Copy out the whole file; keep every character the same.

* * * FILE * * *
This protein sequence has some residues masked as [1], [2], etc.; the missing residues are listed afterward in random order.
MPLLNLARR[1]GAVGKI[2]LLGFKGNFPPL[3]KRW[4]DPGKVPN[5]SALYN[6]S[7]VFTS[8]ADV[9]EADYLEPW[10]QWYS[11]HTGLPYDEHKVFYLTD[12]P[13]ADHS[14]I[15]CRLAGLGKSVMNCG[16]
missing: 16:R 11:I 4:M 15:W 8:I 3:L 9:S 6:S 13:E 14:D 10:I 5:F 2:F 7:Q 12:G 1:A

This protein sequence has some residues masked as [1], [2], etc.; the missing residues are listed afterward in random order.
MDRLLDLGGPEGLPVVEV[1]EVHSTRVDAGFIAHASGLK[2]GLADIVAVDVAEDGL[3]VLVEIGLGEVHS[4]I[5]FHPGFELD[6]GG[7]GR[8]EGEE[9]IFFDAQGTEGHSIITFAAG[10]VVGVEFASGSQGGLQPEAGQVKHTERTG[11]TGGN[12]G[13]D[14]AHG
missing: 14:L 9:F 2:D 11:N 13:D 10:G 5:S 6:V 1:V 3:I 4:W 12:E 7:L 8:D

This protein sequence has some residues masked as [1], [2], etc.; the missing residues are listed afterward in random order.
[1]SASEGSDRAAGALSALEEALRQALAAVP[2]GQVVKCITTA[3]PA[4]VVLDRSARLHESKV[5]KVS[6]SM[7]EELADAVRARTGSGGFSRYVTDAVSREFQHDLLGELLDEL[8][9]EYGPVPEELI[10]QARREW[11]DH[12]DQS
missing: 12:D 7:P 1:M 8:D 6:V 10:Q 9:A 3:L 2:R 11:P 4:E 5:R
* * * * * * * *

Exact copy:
This protein sequence has some residues masked as [1], [2], etc.; the missing residues are listed afterward in random order.
MPLLNLARR[1]GAVGKI[2]LLGFKGNFPPL[3]KRW[4]DPGKVPN[5]SALYN[6]S[7]VFTS[8]ADV[9]EADYLEPW[10]QWYS[11]HTGLPYDEHKVFYLTD[12]P[13]ADHS[14]I[15]CRLAGLGKSVMNCG[16]
missing: 16:R 11:I 4:M 15:W 8:I 3:L 9:S 6:S 13:E 14:D 10:I 5:F 2:F 7:Q 12:G 1:A

This protein sequence has some residues masked as [1], [2], etc.; the missing residues are listed afterward in random order.
MDRLLDLGGPEGLPVVEV[1]EVHSTRVDAGFIAHASGLK[2]GLADIVAVDVAEDGL[3]VLVEIGLGEVHS[4]I[5]FHPGFELD[6]GG[7]GR[8]EGEE[9]IFFDAQGTEGHSIITFAAG[10]VVGVEFASGSQGGLQPEAGQVKHTERTG[11]TGGN[12]G[13]D[14]AHG
missing: 14:L 9:F 2:D 11:N 13:D 10:G 5:S 6:V 1:V 3:I 4:W 12:E 7:L 8:D

This protein sequence has some residues masked as [1], [2], etc.; the missing residues are listed afterward in random order.
[1]SASEGSDRAAGALSALEEALRQALAAVP[2]GQVVKCITTA[3]PA[4]VVLDRSARLHESKV[5]KVS[6]SM[7]EELADAVRARTGSGGFSRYVTDAVSREFQHDLLGELLDEL[8][9]EYGPVPEELI[10]QARREW[11]DH[12]DQS
missing: 12:D 7:P 1:M 8:D 6:V 10:Q 9:A 3:L 2:R 11:P 4:E 5:R